It’s Friday. There’s plenty of news in the air, but most of it on subjects – like the disintegrating Middle East – that don’t relate directly to money and politics. So it’s time for some end-of-the-week miscellany. Let’s start with polls.
Beware early polls – especially generic ones. The AP has a story today on an Associated Press-Ipsos Poll that shows that “Americans by an almost 3-to-1 margin hold the GOP-controlled Congress in low regard and profess a desire to see Democrats wrest control after a dozen years of Republican rule.”
What the story doesn’t say is that Americans generally hold Congress in low regard no matter which party is leading it. That three-to-one margin really means that only about one person in three thinks Congress is doing a good job. That is not remotely the same as saying there’s a grass-roots revolt in the air and the voters will throw the bums out in November, which the story implies. It may happen, but personally I’m betting against it.
I’ve got nothing against polls – they can be immensely valuable, especially when the same questions are asked over time, like approval ratings for the President. But I have a healthy skepticism for how they’re spun, especially generic polls like this one that don’t mention candidate names. Sure Americans mistrust Congress. They almost always have, and I can confidently predict that this trend will not disappear any time soon.
But generic unhappiness does not translate into dramatic power shifts – at least in mid-term elections. Even in 1994, when the Republicans stormed into power on Capitol Hill, the reelection rate for incumbent House members was 90%. It rose to 94% in 1996, 96% in 2002, and peaked at 98% in 1998, 2000 and 2004.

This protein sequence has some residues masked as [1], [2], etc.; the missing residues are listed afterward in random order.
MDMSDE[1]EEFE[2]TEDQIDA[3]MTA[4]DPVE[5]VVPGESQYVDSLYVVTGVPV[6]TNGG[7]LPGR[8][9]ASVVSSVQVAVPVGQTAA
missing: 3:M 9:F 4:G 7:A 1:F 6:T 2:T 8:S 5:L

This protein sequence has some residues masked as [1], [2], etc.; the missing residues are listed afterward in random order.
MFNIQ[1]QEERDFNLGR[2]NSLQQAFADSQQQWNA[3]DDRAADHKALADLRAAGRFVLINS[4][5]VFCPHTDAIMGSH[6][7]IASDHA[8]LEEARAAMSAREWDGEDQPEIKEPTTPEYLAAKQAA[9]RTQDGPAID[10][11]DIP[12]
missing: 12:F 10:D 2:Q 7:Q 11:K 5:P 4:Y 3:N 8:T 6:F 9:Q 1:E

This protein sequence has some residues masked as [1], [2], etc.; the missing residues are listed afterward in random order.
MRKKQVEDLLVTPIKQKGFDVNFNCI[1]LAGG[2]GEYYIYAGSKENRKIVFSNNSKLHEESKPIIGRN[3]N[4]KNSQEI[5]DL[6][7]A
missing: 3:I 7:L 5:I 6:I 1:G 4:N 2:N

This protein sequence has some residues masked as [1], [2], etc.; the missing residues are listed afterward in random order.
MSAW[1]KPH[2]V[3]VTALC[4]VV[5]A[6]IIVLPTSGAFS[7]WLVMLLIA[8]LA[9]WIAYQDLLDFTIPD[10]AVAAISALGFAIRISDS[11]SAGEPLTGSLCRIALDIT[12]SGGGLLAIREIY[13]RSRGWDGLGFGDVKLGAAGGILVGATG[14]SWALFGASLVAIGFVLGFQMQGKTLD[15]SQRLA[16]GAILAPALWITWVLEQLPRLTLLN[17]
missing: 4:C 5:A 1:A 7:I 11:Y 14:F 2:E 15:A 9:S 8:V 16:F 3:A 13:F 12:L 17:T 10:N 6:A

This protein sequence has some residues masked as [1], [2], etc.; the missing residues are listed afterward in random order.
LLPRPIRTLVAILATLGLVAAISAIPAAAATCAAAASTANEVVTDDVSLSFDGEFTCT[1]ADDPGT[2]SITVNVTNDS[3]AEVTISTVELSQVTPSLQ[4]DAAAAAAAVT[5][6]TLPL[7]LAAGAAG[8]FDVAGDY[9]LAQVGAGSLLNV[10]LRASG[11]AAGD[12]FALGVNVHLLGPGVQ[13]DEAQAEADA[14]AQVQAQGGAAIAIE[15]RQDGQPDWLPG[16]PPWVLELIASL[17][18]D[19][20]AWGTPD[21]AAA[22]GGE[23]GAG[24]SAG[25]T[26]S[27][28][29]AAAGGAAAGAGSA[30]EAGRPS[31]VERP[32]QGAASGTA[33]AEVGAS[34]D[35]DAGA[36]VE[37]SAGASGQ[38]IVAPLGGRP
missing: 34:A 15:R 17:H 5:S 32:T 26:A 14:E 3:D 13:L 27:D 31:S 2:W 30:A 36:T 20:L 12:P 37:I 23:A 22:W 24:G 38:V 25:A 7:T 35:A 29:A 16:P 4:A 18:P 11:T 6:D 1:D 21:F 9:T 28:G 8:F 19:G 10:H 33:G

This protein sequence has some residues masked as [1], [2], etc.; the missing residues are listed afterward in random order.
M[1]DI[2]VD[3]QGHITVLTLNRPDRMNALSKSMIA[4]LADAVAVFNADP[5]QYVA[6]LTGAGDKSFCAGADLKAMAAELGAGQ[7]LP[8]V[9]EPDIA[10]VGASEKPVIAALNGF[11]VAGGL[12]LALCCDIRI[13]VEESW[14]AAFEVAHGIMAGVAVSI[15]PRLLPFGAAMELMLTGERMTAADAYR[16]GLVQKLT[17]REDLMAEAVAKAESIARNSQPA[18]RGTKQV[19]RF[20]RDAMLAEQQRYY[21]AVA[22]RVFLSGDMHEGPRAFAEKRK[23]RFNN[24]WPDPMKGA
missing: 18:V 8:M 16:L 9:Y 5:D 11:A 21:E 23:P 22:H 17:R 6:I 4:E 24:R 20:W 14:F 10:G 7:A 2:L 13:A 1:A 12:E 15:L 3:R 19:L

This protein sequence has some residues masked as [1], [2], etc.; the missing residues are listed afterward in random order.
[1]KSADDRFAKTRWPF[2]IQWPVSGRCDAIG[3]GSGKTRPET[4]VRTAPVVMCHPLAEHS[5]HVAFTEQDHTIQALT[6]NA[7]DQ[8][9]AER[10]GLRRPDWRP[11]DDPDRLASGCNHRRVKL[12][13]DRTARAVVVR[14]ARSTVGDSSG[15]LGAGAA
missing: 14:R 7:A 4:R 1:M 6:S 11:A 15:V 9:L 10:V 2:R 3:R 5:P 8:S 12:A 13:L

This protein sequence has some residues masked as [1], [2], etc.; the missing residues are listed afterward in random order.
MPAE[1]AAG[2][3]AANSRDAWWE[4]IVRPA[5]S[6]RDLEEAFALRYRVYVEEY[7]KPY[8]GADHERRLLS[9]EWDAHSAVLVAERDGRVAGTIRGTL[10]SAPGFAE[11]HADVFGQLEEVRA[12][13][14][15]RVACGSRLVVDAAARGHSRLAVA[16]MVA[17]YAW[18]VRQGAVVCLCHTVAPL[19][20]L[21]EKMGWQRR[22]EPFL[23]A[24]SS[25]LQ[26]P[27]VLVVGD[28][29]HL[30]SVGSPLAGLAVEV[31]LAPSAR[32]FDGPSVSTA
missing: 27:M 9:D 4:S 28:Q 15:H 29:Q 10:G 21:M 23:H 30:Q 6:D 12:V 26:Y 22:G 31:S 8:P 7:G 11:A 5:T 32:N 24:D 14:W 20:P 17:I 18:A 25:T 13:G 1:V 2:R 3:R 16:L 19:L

How do incumbents keep getting reelected so reliably when the public is so steamed at Congress as a whole? There are lots of reasons, with safe districts and a towering advantage in campaign funds leading the list.
Next time you read a poll that suggests that congressional heads will roll on election day like they did in the French Revolution – today is Bastille Day, after all – keep this little factoid in mind: In every election since 1988 (when I first started tracking it), more than half the congressional districts in the country featured “races” with incumbents outspending their challengers by a margin of 10-to-one or more. In short, the challengers weren’t simply outspent, they were all but invisible.
That’s why there’s so little turnover in Congress, no matter what the national mood as measured in opinion polls.
And now for something completely different. If you’ve been following the Internet Neutrality bill – or if you haven’t – you owe it to yourself to check out the explanation by Sen. Ted Stevens (R-Alaska) of how the Internet works. Or rather, check out the Internet’s reaction to Senator Stevens, via the “DJ Ted Stevens Techno Remix” on YouTube. Makes you wish more Senate debates were available in formats other than C-SPAN and the Congressional Record…